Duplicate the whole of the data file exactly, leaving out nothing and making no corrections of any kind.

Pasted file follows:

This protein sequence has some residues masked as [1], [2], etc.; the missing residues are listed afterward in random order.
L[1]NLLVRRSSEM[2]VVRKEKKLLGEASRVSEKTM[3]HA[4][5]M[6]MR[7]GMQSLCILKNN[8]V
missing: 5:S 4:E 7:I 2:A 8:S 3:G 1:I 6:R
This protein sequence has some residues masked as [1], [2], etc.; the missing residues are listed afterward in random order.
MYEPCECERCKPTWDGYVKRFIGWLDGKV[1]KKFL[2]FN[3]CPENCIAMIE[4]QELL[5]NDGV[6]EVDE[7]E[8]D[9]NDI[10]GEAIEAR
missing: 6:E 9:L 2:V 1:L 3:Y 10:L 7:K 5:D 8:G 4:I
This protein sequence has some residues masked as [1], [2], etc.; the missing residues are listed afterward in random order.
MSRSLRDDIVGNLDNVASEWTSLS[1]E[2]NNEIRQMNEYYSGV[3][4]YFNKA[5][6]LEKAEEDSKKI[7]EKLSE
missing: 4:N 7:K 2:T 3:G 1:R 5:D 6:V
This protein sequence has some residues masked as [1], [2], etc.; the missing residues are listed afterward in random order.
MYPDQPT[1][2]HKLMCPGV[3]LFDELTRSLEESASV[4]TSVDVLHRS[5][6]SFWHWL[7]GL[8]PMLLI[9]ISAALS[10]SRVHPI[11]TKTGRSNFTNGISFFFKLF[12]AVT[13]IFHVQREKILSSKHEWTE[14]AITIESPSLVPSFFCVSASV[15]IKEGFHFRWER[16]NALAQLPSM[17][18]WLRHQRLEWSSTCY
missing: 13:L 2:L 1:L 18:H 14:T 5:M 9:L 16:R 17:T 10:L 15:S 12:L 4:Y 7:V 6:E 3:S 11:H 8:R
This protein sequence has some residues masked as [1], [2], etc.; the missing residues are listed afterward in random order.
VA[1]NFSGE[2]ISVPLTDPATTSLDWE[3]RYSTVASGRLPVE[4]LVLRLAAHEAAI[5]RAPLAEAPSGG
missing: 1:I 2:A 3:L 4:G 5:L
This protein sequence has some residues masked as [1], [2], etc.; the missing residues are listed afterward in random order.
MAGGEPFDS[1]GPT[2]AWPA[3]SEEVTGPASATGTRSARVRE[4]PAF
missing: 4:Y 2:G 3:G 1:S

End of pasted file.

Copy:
This protein sequence has some residues masked as [1], [2], etc.; the missing residues are listed afterward in random order.
L[1]NLLVRRSSEM[2]VVRKEKKLLGEASRVSEKTM[3]HA[4][5]M[6]MR[7]GMQSLCILKNN[8]V
missing: 5:S 4:E 7:I 2:A 8:S 3:G 1:I 6:R
This protein sequence has some residues masked as [1], [2], etc.; the missing residues are listed afterward in random order.
MYEPCECERCKPTWDGYVKRFIGWLDGKV[1]KKFL[2]FN[3]CPENCIAMIE[4]QELL[5]NDGV[6]EVDE[7]E[8]D[9]NDI[10]GEAIEAR
missing: 6:E 9:L 2:V 1:L 3:Y 10:L 7:K 5:D 8:G 4:I
This protein sequence has some residues masked as [1], [2], etc.; the missing residues are listed afterward in random order.
MSRSLRDDIVGNLDNVASEWTSLS[1]E[2]NNEIRQMNEYYSGV[3][4]YFNKA[5][6]LEKAEEDSKKI[7]EKLSE
missing: 4:N 7:K 2:T 3:G 1:R 5:D 6:V
This protein sequence has some residues masked as [1], [2], etc.; the missing residues are listed afterward in random order.
MYPDQPT[1][2]HKLMCPGV[3]LFDELTRSLEESASV[4]TSVDVLHRS[5][6]SFWHWL[7]GL[8]PMLLI[9]ISAALS[10]SRVHPI[11]TKTGRSNFTNGISFFFKLF[12]AVT[13]IFHVQREKILSSKHEWTE[14]AITIESPSLVPSFFCVSASV[15]IKEGFHFRWER[16]NALAQLPSM[17][18]WLRHQRLEWSSTCY
missing: 13:L 2:L 1:L 18:H 14:T 5:M 9:L 16:R 17:T 10:L 15:S 12:L 4:Y 7:V 6:E 3:S 11:H 8:R
This protein sequence has some residues masked as [1], [2], etc.; the missing residues are listed afterward in random order.
VA[1]NFSGE[2]ISVPLTDPATTSLDWE[3]RYSTVASGRLPVE[4]LVLRLAAHEAAI[5]RAPLAEAPSGG
missing: 1:I 2:A 3:L 4:G 5:L
This protein sequence has some residues masked as [1], [2], etc.; the missing residues are listed afterward in random order.
MAGGEPFDS[1]GPT[2]AWPA[3]SEEVTGPASATGTRSARVRE[4]PAF
missing: 4:Y 2:G 3:G 1:S